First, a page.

Friday, April 15, 2016

Testing: Is the problem in the theory or the execution?

This morning, my son and I had our own little pep rally as we rode to school.  This was the last day of NY state testing for him.  Today he will finish the math constructed response portion of the test.  All week, he's been confident.  This was much different than his experience last year.  During the last day of the ELA portion of the test, he broke down in tears because he struggled with the extended response sections.  Now, some may read this and say, "See that's why we shouldn't be testing these kids.  Or, that's what's the problem with Common Core. Or that's why we opted out.  It's too much pressure for kids these days."  I didn't quite view it in that way.  When I spoke with my son and still ask him about his apprehension, it's not the test that scares him.  He says that he doesn't want to get held back.  His stress comes from the disruption of his social confidence.  This makes me ask the  question, why does he think that he will repeat a grade if he doesn't do well.  Why have we put that type of pressure on kids?

I hear many arguments about why testing is harmful to children especially as the "opt out" movement gains traction.  I can remember as early as first grade taking the California Achievement test and then moving to the Iowa Test of Basic Skills, PSAT's, SAT's, Praxis and so on and so forth.  With each level of my educational career, there was another test that I had to pass to prove my knowledge and skills in certain contexts.  I don't ever remember feeling stressed out about testing even though we completed practice assessments and learned test taking strategies and on and on.  Can we say that we are preparing students for college and career-readiness without then, also preparing them for the very things that they'll need to do in order to get into college or secure a career?  How many professional careers don't require some form of testing to show proficiency?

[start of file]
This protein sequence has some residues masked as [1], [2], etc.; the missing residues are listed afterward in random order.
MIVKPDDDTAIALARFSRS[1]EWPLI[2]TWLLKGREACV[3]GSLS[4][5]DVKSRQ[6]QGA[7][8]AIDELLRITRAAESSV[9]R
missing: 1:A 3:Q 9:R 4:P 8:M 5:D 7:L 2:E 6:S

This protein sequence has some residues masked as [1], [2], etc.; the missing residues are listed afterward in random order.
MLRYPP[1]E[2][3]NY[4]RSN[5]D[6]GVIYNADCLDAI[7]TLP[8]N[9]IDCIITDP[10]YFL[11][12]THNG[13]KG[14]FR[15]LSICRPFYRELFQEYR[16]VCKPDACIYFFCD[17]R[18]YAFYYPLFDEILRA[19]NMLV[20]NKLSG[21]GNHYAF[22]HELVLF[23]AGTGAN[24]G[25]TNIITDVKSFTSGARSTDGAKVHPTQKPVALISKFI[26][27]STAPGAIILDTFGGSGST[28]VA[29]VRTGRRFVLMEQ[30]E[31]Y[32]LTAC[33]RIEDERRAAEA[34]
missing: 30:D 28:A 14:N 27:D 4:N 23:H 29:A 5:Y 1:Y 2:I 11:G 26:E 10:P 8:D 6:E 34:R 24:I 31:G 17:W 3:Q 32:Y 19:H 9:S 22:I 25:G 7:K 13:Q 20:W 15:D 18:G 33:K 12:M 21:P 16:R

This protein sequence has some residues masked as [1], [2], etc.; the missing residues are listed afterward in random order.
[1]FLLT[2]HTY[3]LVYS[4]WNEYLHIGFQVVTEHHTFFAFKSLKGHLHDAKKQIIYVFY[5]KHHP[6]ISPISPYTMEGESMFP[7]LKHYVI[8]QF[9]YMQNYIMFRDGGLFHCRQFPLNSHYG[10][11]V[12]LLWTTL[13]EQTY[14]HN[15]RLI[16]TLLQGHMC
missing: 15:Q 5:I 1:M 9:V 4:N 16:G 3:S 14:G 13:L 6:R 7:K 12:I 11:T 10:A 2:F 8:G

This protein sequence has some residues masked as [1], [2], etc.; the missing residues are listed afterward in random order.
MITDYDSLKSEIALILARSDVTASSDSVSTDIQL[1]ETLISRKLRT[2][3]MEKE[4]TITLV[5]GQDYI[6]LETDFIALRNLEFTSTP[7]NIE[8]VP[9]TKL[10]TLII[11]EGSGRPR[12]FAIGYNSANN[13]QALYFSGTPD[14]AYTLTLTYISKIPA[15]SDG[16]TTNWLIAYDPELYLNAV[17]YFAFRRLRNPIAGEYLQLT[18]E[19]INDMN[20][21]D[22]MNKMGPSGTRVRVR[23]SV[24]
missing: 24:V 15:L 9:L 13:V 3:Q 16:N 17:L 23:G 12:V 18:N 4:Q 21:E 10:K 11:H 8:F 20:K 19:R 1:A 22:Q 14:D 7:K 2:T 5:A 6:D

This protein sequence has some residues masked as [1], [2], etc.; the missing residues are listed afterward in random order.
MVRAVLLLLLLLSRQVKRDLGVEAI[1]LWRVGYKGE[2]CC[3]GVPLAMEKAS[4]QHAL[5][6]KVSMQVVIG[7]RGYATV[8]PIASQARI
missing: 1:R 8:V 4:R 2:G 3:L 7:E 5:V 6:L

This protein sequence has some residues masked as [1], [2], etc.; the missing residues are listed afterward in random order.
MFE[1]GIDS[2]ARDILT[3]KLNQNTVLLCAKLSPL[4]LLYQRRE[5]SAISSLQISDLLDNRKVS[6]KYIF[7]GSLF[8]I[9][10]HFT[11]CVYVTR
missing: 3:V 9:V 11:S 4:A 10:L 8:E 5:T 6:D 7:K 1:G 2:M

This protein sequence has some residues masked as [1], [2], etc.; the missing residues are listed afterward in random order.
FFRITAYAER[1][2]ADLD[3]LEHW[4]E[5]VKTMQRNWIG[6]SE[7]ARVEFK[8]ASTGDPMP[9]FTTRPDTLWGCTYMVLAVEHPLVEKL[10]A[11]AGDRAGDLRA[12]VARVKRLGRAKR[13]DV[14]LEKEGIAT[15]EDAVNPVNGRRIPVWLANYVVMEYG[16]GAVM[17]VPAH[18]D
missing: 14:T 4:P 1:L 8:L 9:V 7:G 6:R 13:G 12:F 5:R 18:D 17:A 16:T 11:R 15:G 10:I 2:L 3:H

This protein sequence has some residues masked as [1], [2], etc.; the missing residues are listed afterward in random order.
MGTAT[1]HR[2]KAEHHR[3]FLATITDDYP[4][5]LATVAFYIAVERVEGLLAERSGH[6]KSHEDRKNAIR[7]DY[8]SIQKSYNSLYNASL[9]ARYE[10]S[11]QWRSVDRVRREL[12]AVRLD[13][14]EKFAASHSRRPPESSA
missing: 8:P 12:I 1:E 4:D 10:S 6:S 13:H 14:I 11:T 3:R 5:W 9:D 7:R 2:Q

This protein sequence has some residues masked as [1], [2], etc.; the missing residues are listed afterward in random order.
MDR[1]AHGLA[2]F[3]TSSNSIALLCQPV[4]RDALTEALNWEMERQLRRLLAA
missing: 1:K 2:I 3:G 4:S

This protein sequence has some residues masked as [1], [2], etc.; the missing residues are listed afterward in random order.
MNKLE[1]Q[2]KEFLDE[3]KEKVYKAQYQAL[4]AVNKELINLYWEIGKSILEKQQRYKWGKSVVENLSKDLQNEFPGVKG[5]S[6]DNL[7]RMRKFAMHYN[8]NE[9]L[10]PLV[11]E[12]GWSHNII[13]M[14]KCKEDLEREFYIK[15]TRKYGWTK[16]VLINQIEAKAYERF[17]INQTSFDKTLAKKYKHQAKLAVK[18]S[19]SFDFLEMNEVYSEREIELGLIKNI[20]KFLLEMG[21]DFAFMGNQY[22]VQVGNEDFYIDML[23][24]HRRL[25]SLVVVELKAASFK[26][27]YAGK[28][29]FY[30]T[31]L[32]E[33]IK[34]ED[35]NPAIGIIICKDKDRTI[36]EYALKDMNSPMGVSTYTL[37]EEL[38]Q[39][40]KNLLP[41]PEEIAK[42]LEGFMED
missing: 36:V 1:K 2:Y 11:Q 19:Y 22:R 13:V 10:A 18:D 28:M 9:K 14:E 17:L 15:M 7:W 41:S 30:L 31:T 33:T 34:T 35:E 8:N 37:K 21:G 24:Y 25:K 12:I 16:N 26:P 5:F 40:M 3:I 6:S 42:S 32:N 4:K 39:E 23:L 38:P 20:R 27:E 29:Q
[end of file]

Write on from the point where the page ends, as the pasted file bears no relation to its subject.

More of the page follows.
I wonder if our perception of testing has contributed to the way we execute our emphasis on testing.  I can remember some years back, working in a school that was introducing a new behavior system.  I sat back and listened to some of my colleagues ask questions and push in areas where they perceived the system to be punitive.  In theory, the system was more neutral than awards-based or punitive.  As I listened, I anticipated the misconceptions would play out in the execution.  I pleaded with my school leader to have a follow-up session to clear some of these misconceptions.  As with all schools, time didn't allow for the school to tie-up loose ends and these same teachers used this system in a punitive way.  It produced major consequences for the school, teachers, students and parents.   In this way, their perceptions led a clear path to their execution.

Do I think testing is bad?  I don't have a definitive answer to that question yet.  I'm still gathering research around that.  Do I think there is room for changes in the execution of preparing students for testing absolutely on all levels?  This shouldn't just be a teacher's cross to bear, but the readjustment of perspective should also come from each state's DOE to the district superintendents and also the school leadership.  When you tie anything to someone's survival, there are bound to be terrible consequences. 

 Hmmm, makes me wonder.  Is this the common "Guns don't kill people. People kill people." argument?   Not sure.  What I do know is, from my son's point of view, its not the testing he's afraid of, but the fear of repeating 4th grade.  With an open heart and mind, I would love to hear your thoughts.

Until next time,

Let's Get Kids Reading